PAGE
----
How to Manage Job Stress
When I was in therapy, I devoted a lot of time to talk about my job and work issues which were causing me stress and anxiety. In therapist’s offices all across the country I can envision people asking for help on how to cope with job stress. It is no wonder that so many of us do experience work related stress because we spend so much of our time working. According to a 2009 Expedia survey, approximately two in five employed U.S. adults (37%) report regularly working more than 40 hours per week. In addition, up to one-third of employed U.S. adults (34%) usually do not take all of the vacation days they receive each year. (Of course Expedia would probably like us to take a vacation to alleviate our job stress but that is beside the point.)
The fact is that we are working longer and harder and even if we have vacation days many of us are not taking them. Other job related stressors may include the threat of job loss, interpersonal conflicts with co-workers and superiors, and general career dissatisfaction.
How many of us are feeling stressed out about our jobs? There are a lot of statistics and numbers thrown about in answer to this question but there is no doubt that many of us are experiencing job related stress. The American Institute of Stress cites gallop poll results which show that as many as 80% of workers feel stress on the job.
So what can we do to alleviate work related stress?
There are no easy answers but here are some of my suggestions gleaned from my own personal experience battling stress and anxiety on the job.
1. Choose a job which is least likely to stress you out
I can hear some of you laughing over this one. “Which job would that be?” I can hear you say. The thing to remember is that most times it is not the job itself which is stressful but your personal stress triggers which make any particular job anxiety provoking. Some people thrive at a job which is constantly changing every day. But that element of inconsistency might be one of your stress triggers. Some people derive energy from being around people all day but if you are an introvert, a job which puts you in contact with a lot of people may cause you to feel stressed and fatigued. Finding a job which matches your personality and ability to cope with certain on the job stressors is key.
2. Set personal boundaries about your time
Sometimes you have to be reminded that you have a life outside of work which includes time with your family and your friends. One of the stress inducing aspects of work is that it can easily creep into and invade your time to relax, to sleep, to eat, to be with friends and family, and to pursue interests and hobbies. One of the disadvantages of our technologically advanced society is that we can now do work 24/7 if we wanted to due to computers, cell phones, and other gadgets. Some workers are so entrenched in their jobs that they bring their work laptops with them while on vacation, they check work emails during their child’s birthday party, or they find a way to work while in the hospital. Everyone needs some separation between work and personal time even if you work at home. Set your limits by designating time periods when you are not working or distracted by work emails or phone calls.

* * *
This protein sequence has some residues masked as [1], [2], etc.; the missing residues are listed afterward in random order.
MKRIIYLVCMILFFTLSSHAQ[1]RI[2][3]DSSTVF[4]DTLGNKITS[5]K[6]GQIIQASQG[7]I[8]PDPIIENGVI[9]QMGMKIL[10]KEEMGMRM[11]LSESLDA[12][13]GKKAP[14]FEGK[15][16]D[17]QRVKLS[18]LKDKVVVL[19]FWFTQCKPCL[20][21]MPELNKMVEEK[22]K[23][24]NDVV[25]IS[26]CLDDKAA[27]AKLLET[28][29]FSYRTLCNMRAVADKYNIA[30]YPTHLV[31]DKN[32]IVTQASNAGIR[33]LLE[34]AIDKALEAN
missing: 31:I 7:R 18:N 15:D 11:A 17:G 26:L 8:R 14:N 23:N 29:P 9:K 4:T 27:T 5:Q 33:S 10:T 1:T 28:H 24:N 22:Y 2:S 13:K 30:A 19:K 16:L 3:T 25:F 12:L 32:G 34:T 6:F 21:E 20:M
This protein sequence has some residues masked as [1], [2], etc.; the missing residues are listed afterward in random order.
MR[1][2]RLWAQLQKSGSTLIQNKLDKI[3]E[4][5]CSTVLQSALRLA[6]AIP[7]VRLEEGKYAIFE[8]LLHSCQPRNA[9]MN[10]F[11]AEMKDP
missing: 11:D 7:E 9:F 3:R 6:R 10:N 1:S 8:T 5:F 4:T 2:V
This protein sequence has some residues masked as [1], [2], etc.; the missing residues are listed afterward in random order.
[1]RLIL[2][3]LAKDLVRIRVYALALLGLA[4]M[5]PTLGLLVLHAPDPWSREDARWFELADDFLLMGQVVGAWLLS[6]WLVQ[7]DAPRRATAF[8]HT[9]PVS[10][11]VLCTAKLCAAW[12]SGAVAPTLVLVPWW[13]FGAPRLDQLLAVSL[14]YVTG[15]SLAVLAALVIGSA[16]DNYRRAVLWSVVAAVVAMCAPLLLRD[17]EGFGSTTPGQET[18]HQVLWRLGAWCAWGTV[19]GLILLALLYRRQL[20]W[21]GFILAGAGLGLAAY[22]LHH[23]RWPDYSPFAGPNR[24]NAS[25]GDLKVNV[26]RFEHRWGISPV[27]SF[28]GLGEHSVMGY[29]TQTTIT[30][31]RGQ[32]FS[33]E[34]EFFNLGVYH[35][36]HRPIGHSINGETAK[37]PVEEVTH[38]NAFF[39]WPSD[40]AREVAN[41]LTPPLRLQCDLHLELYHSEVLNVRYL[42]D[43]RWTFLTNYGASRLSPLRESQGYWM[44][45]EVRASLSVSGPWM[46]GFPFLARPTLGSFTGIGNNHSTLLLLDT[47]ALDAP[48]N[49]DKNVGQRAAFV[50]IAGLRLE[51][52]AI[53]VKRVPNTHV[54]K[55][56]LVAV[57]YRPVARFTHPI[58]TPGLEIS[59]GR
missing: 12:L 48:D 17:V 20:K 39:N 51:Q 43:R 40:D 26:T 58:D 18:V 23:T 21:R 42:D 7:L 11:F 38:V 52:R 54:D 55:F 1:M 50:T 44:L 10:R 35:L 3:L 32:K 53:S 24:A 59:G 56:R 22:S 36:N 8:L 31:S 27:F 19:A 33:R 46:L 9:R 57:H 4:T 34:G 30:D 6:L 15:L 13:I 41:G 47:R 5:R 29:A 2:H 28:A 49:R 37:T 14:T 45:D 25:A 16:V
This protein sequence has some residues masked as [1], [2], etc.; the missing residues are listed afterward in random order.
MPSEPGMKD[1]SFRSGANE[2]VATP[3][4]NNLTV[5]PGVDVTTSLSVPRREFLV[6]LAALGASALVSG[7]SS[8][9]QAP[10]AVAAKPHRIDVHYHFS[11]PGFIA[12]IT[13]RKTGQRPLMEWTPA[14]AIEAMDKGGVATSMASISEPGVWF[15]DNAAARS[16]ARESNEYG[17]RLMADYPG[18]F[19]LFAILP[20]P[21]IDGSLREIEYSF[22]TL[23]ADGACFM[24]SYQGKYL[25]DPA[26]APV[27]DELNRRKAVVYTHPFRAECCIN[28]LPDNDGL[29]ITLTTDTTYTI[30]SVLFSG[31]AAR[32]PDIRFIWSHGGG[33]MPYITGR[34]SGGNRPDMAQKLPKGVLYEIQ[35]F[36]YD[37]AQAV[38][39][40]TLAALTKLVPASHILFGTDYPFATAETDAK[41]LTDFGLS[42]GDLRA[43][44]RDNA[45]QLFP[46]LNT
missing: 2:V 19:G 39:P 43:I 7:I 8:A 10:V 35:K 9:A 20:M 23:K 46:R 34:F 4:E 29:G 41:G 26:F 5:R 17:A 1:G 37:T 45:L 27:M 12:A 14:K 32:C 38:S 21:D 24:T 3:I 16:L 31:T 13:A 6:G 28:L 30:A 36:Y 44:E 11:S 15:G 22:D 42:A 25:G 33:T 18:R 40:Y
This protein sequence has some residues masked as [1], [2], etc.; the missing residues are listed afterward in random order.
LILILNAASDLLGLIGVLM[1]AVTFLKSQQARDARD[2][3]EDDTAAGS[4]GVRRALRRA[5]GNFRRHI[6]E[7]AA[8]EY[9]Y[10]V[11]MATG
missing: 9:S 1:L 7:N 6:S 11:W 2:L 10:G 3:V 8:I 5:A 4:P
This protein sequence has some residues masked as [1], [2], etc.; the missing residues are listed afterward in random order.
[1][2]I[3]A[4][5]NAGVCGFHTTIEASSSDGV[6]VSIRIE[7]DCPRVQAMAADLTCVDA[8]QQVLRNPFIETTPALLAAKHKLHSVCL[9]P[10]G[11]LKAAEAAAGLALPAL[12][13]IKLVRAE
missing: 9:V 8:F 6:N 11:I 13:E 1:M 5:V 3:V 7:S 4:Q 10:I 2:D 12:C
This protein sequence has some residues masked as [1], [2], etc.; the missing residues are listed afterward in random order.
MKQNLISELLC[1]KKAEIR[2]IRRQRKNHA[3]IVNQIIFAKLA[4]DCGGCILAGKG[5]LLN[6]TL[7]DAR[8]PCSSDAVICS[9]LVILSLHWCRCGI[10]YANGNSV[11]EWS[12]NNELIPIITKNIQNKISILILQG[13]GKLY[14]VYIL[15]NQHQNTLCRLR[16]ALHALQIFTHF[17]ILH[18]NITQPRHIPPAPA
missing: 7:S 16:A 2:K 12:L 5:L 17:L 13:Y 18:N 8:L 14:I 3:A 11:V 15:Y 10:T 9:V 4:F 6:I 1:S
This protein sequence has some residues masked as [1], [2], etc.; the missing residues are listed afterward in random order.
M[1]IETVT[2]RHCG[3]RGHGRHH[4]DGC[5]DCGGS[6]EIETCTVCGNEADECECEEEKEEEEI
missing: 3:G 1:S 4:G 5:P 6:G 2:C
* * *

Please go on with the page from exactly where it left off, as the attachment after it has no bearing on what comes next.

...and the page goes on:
3. Limit the time that you ruminate about work with co-workers, friends, and family
Everyone needs a chance to vent. But sometimes the venting goes too far and you end up rehashing the same issues over and over with no resolution except to keep your stress alive. It is like wearing a deep groove into a record where eventually it is hard to get off the topic of work. If you are having problems at work it is better to begin generating solutions or ways to cope than to keep talking about what is wrong. For help with this please refer to my article on how to stop ruminating.
4. Set your own goals
Your boss, supervisors, and even co-workers may have goals for you or certain expectations that they feel you should meet at your job. But it is also important for you to have your own goals and aspirations when it pertains to your job. Long term goals can make present day work stressors easier to deal with. For example, if you remind yourself on a bad day that your current job is only temporary and that you have plans for moving on to doing something different in the future, it can make you feel less trapped and more able to cope. Creating your own short term work goals can also be a way of showing initiative and helps you to define your role. The counter to stress is to feel that you are in control and have options. Setting both short term and long term work goals can help you to achieve this.
5. Get help if you need it
Nearly everyone feels stress at one point or another at their job. Some stress is even good for us in order to get things done and to avoid boredom. But when your job stress is interfering with your day to day functioning, impairing your relationships, or is making you sick, it is time to get some help. A counselor or therapist can be extremely beneficial in giving you strategies and tools to help you lessen your anxiety and stress. Remember too that this is just a job. You don’t need to jeopardize your physical and/or mental health over it. Get the support that you need to cope at the job you have or to help you to generate ideas of how to find a job which causes you less stress.
For more information about job related stress please refer to the following Anxiety Connection articles: